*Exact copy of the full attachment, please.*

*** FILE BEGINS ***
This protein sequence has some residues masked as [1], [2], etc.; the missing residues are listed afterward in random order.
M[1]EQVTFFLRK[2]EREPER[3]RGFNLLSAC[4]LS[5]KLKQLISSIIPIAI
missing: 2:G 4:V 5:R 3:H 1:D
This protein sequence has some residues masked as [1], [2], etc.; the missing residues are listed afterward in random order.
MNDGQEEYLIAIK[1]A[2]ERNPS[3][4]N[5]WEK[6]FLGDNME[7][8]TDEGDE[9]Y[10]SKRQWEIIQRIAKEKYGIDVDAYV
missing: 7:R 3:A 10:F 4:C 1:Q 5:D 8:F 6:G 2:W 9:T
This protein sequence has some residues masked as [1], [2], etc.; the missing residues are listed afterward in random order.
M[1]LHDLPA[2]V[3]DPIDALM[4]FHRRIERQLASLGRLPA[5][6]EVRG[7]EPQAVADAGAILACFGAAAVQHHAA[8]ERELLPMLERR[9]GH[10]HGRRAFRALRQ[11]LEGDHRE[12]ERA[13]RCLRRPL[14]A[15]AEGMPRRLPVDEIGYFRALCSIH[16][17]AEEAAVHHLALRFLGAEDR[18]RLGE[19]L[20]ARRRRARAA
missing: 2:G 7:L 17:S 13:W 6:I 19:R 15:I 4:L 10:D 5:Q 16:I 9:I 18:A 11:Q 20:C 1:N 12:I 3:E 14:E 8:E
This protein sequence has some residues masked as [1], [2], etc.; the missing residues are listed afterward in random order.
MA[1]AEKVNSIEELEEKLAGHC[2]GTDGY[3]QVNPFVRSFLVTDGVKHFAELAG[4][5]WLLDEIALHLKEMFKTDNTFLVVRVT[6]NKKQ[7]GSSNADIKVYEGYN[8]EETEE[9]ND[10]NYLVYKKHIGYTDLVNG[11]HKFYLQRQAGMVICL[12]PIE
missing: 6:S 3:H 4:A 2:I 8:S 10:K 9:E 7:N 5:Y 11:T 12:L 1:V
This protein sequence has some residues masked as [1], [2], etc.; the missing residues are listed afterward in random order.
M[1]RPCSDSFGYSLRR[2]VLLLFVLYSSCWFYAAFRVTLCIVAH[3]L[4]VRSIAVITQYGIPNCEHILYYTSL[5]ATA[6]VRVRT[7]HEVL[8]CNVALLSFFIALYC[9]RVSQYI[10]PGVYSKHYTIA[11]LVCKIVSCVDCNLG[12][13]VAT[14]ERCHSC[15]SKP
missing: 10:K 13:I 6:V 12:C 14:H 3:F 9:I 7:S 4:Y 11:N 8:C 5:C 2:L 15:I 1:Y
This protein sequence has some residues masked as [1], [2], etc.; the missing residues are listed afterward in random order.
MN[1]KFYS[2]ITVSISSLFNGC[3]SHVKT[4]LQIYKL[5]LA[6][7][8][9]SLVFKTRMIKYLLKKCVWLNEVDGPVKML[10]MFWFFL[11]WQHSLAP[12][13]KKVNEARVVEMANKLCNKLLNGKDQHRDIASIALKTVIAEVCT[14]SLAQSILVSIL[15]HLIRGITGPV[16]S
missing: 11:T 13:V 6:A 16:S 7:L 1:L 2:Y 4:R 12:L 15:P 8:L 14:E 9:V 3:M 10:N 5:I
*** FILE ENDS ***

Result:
This protein sequence has some residues masked as [1], [2], etc.; the missing residues are listed afterward in random order.
M[1]EQVTFFLRK[2]EREPER[3]RGFNLLSAC[4]LS[5]KLKQLISSIIPIAI
missing: 2:G 4:V 5:R 3:H 1:D
This protein sequence has some residues masked as [1], [2], etc.; the missing residues are listed afterward in random order.
MNDGQEEYLIAIK[1]A[2]ERNPS[3][4]N[5]WEK[6]FLGDNME[7][8]TDEGDE[9]Y[10]SKRQWEIIQRIAKEKYGIDVDAYV
missing: 7:R 3:A 10:F 4:C 1:Q 5:D 8:F 6:G 2:W 9:T
This protein sequence has some residues masked as [1], [2], etc.; the missing residues are listed afterward in random order.
M[1]LHDLPA[2]V[3]DPIDALM[4]FHRRIERQLASLGRLPA[5][6]EVRG[7]EPQAVADAGAILACFGAAAVQHHAA[8]ERELLPMLERR[9]GH[10]HGRRAFRALRQ[11]LEGDHRE[12]ERA[13]RCLRRPL[14]A[15]AEGMPRRLPVDEIGYFRALCSIH[16][17]AEEAAVHHLALRFLGAEDR[18]RLGE[19]L[20]ARRRRARAA
missing: 2:G 7:L 17:S 13:W 6:I 19:R 15:I 4:L 10:D 5:Q 16:I 9:I 18:A 11:Q 20:C 1:N 12:I 3:E 14:E 8:E
This protein sequence has some residues masked as [1], [2], etc.; the missing residues are listed afterward in random order.
MA[1]AEKVNSIEELEEKLAGHC[2]GTDGY[3]QVNPFVRSFLVTDGVKHFAELAG[4][5]WLLDEIALHLKEMFKTDNTFLVVRVT[6]NKKQ[7]GSSNADIKVYEGYN[8]EETEE[9]ND[10]NYLVYKKHIGYTDLVNG[11]HKFYLQRQAGMVICL[12]PIE
missing: 6:S 3:H 4:A 2:I 8:S 10:K 9:E 7:N 5:Y 11:T 12:L 1:V
This protein sequence has some residues masked as [1], [2], etc.; the missing residues are listed afterward in random order.
M[1]RPCSDSFGYSLRR[2]VLLLFVLYSSCWFYAAFRVTLCIVAH[3]L[4]VRSIAVITQYGIPNCEHILYYTSL[5]ATA[6]VRVRT[7]HEVL[8]CNVALLSFFIALYC[9]RVSQYI[10]PGVYSKHYTIA[11]LVCKIVSCVDCNLG[12][13]VAT[14]ERCHSC[15]SKP
missing: 10:K 13:I 6:V 12:C 14:H 3:F 9:I 7:S 4:Y 11:N 8:C 5:C 2:L 15:I 1:Y
This protein sequence has some residues masked as [1], [2], etc.; the missing residues are listed afterward in random order.
MN[1]KFYS[2]ITVSISSLFNGC[3]SHVKT[4]LQIYKL[5]LA[6][7][8][9]SLVFKTRMIKYLLKKCVWLNEVDGPVKML[10]MFWFFL[11]WQHSLAP[12][13]KKVNEARVVEMANKLCNKLLNGKDQHRDIASIALKTVIAEVCT[14]SLAQSILVSIL[15]HLIRGITGPV[16]S
missing: 11:T 13:V 6:A 16:S 7:L 1:L 2:Y 4:R 12:L 15:P 8:L 14:E 9:V 3:M 10:N 5:I